That was quite the Monday given there was no data to look to.
In the UK, PM BYO survived his no-confidence vote by 211 to 148, but meaning 40% of his Tory MPs did not back him. If you take out the front benchers obligated to vote for him, he didn’t even carry the majority. Just as opinion polls show the UK public wants rid of this government, but it’s still here, the Tory party wants rid of Johnson, but he’s still here – for now. However, he looks fatally wounded - “in office, but not in power.” On past form, he may well be gone within the year. Whether that can turn around the fortunes of the Tories in the next election remains to be seen. For now, more uncertainty, probably with dollops of populism to try to cover it up: what odds now a new crisis with the EU over sausage rolls?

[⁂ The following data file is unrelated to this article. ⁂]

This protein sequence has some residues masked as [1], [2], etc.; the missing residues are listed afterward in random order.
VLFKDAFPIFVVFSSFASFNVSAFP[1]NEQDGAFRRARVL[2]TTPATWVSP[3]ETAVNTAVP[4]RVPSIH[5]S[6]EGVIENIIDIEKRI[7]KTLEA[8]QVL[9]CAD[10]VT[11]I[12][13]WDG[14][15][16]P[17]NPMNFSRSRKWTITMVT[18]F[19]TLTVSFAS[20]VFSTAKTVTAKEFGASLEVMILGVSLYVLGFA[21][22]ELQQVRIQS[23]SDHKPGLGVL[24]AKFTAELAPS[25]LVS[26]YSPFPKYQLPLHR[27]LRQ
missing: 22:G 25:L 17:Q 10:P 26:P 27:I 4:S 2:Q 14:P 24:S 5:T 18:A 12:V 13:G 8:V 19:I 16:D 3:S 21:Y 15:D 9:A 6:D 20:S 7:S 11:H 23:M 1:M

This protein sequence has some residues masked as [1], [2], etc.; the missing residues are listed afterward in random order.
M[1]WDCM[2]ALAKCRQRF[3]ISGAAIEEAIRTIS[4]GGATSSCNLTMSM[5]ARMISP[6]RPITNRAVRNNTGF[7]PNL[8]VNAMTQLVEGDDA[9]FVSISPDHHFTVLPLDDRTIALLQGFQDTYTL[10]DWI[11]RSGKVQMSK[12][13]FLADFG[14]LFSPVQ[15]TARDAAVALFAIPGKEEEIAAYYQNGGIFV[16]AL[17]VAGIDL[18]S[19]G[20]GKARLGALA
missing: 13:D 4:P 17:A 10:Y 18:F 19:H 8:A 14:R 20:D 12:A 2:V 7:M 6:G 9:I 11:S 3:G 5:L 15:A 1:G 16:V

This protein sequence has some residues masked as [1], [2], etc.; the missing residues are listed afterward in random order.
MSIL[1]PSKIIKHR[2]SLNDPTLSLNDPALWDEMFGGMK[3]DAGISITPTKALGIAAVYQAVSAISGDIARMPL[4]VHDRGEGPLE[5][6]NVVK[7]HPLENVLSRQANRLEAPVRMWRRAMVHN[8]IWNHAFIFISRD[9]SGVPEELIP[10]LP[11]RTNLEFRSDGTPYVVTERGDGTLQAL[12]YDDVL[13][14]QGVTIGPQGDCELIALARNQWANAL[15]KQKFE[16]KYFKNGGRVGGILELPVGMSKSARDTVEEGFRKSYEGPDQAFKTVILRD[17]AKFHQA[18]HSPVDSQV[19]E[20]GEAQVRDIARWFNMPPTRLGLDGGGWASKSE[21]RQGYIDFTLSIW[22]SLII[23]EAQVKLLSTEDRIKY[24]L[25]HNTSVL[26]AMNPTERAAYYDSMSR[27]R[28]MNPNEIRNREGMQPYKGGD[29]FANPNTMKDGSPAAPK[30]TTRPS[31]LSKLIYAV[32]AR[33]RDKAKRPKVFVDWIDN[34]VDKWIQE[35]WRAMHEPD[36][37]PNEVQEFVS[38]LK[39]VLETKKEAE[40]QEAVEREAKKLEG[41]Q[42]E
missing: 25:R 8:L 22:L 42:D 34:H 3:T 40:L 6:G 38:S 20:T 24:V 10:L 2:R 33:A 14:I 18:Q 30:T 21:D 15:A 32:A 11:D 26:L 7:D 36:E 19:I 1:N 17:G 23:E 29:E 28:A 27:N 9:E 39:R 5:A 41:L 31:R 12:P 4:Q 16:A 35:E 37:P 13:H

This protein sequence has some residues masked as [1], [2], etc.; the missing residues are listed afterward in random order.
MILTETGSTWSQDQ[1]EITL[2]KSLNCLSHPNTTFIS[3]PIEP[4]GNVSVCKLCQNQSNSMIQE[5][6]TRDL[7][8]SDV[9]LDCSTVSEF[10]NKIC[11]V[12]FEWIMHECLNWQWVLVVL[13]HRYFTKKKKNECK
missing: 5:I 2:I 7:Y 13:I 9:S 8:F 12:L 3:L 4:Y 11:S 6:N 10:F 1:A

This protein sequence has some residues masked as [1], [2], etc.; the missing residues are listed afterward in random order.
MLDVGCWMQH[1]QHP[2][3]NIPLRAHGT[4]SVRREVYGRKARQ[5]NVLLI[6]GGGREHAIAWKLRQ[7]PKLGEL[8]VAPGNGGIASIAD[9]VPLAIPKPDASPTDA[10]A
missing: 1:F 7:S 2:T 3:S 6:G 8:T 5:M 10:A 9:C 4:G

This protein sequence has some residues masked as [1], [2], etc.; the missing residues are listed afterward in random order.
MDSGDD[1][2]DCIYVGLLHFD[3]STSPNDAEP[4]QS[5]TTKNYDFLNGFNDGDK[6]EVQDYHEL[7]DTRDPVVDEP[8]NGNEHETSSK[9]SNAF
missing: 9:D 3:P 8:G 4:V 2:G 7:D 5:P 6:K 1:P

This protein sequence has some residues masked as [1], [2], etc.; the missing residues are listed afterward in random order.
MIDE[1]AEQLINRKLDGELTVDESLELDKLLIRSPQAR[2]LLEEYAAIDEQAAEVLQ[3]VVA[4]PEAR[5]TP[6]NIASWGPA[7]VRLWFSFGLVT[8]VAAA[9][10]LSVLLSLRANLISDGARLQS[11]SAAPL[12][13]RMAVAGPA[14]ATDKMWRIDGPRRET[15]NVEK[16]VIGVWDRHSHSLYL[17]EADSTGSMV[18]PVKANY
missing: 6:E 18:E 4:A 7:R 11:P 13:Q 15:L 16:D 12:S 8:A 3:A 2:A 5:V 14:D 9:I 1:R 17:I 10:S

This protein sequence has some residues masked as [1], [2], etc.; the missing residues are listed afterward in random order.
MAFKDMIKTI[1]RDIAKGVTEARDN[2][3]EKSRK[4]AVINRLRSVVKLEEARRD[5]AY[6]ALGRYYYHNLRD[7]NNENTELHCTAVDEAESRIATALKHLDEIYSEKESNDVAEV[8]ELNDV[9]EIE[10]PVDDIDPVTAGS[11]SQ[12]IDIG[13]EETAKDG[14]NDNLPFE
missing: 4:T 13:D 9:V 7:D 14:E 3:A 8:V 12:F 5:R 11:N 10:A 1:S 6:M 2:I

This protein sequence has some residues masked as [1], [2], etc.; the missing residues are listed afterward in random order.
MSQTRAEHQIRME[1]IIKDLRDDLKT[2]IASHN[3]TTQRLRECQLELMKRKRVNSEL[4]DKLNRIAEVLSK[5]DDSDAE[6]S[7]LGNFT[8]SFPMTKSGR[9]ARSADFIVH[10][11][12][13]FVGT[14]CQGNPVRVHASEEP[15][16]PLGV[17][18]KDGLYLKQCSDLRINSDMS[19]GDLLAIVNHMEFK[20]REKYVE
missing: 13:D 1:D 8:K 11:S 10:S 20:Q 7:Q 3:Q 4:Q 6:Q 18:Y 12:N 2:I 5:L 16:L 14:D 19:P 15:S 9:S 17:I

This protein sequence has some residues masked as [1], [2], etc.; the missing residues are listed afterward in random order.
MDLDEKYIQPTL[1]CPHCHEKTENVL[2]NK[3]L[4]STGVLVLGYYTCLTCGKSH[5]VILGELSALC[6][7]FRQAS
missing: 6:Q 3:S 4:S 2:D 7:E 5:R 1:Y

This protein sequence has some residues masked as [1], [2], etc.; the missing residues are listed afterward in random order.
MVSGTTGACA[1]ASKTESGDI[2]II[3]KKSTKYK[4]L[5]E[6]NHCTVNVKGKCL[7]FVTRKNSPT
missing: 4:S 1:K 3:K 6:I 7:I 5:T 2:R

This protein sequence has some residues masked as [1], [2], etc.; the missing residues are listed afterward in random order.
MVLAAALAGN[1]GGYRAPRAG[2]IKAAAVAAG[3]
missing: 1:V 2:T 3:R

In Israel, PM Bennett is also clinging on by his fingernails after the opposition passionately voted against a law they all passionately support, and so did some his own coalition: new elections or a new coalition there are also likely to usher in dollops of populism.
In markets, we saw a further push higher in bond yields: US 2s rose 7bp to 2.73%, 5s by 10bp to 3.03%, and 10s by 11bp to 3.04%. The 3% ceiling has been clearly breached again, and the curve is steepening. That may well have been helped by heavy invest-grade bond issuance ahead.